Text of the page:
As good as it is for everyone involved, food waste reduction isn't as altruistic as everyone makes it out to be.
Yes, sustainability is one of our top 2019 foodservice trends. Yes, reducing food waste is one method for also reducing greenhouse gas emissions and water consumption. And, of course, we want to do everything we can to get food into the hands of those who need it the most. But there's another reason foodservice operations across North America are focusing on food waste reduction.
The reality is, we waste roughly 1.3 billion tons of the world's food supply annually. This accounts for nearly $990 billion. The United States wastes $160 billion of that total, accounting for as much as 40 percent of our food.
In the United States, we waste roughly one-third of our food. Imagine if we threw a $20 bill out the window every time we banked out $60 from the ATM. That's essentially what is happening with our food supply, and as much as restaurants and foodservice operations want to do the right thing by humanity and the environment, throwing away money is an even bigger reason to reduce food waste.
According to the non-profit organization, ReFED, which is focused on the reduction of food waste in the United States, there's a huge payoff when operations invest in sustainable measures. In their 2016 Roadmap to Reduce U.S. Food Waste by 20 Percent, the detail a benefit-to-cost ratio that is staggering:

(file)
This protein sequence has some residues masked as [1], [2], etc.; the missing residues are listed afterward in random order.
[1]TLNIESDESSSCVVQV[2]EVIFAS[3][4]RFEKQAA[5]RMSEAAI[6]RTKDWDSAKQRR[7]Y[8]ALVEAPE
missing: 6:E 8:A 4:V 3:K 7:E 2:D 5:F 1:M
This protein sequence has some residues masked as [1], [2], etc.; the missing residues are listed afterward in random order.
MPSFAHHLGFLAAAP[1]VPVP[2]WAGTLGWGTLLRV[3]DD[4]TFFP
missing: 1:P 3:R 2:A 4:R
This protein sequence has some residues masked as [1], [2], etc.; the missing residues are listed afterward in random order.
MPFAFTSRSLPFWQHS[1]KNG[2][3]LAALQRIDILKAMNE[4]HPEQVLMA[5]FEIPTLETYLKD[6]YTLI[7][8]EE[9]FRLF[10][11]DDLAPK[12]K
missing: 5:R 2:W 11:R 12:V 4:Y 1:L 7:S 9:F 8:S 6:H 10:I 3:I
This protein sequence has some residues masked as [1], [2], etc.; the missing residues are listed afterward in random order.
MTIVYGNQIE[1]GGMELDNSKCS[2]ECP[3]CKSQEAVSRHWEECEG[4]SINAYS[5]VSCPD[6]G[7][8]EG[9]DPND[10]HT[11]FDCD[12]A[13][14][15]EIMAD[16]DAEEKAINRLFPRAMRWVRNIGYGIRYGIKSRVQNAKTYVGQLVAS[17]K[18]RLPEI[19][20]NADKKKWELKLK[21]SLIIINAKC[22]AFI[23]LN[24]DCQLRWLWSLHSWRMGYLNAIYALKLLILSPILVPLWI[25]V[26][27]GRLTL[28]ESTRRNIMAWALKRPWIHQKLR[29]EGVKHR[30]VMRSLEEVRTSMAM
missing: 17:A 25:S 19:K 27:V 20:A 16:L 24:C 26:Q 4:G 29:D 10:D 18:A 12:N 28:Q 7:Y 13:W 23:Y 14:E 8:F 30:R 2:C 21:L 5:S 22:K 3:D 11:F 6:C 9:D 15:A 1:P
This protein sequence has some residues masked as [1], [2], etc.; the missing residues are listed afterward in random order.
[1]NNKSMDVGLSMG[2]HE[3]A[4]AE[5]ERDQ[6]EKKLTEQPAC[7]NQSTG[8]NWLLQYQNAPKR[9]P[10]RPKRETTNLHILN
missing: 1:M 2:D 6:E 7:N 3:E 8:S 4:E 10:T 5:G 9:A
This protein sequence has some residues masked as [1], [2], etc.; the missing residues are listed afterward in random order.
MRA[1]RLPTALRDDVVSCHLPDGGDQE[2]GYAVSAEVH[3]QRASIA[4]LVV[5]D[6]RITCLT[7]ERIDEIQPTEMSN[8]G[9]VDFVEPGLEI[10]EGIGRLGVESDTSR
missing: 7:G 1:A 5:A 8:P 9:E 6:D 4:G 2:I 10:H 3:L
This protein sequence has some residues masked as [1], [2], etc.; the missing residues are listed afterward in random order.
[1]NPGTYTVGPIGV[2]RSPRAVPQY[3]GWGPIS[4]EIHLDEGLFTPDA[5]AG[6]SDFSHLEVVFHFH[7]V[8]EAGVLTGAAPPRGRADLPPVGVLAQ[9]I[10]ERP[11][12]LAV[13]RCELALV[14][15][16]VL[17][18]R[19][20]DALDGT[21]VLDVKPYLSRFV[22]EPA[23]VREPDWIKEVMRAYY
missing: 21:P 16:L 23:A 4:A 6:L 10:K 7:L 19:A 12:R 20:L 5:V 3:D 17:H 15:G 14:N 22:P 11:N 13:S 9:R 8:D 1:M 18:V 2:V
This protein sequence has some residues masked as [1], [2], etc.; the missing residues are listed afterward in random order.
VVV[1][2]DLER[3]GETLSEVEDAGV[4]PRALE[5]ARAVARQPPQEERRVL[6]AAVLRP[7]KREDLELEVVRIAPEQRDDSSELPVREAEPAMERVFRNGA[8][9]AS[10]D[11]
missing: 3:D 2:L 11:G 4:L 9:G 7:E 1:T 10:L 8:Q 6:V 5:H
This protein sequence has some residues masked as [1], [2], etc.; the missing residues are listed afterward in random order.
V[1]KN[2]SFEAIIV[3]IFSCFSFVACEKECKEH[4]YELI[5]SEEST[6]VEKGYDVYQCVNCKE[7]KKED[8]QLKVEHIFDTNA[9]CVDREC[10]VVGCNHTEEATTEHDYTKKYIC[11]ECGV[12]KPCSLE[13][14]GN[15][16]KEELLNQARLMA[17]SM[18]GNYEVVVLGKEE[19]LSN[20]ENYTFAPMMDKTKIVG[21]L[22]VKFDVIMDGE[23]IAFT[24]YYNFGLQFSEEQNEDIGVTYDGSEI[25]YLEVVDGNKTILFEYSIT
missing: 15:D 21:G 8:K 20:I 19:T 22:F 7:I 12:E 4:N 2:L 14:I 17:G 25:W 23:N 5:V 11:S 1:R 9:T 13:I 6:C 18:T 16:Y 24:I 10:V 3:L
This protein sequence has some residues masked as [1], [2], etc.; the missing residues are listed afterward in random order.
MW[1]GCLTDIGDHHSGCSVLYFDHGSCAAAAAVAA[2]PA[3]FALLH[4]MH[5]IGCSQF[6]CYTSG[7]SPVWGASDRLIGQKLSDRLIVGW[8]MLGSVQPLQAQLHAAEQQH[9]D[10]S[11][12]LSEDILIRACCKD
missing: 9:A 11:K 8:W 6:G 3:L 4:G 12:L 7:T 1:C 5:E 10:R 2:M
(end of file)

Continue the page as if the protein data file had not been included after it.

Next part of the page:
For every dollar invested in food waste reduction, the savings potential can be as much as eight dollars.
That's an incredible number. While operators know reducing food waste is a way to fight hunger, to help protect the environment, and even to attract important customer bases like Millennials and Gen Z who demand sustainable practices, the profit potential behind food waste reduction is enormous. Here are a few things to consider:
RECONSIDER YOUR SERVICE.
Smaller plate sizes, smaller serving sizes, and even trayless dining are an easy way to reduce food waste. According to ReFED, smaller plates can reduce food waste by as much as 17 percent. On the buffet line, trayless dining reduces food waste, as well. Lastly, reconsidering the menu can also have positive impacts when it comes to reducing food waste. Using the entire pig or serving both the beet and the beet greens are just a few examples. Allowing guests to customize their meals should also be a consideration
More accurate inventory management and production that are rooted in data can help save an operation thousands of dollars annually. According to ReFED, waste tracking and analytics can have the biggest business impact, helping the restaurant industry increase profits by as much as $266 million per year. Using this data to better plan for ordering and production schedules can help prevent overproduction, which is a big contributor to food waste.
DONATE UNWANTED FOOD.
Yep, giving food to those in need is a good thing for obvious reasons. There can also be a financial benefit, as well. Donating unwanted food is a recovery-based way to reduce food waste that can also result in tax incentives in exchange for food donations.
Foodservice equipment can be part of food waste reduction plans as well.
There are many ways to help prevent food waste, and some solutions include equipment used to produce, store, and service foods. Schedule some time with an expert at Lakeside to see if we can help you eliminate food waste and increase profit potential.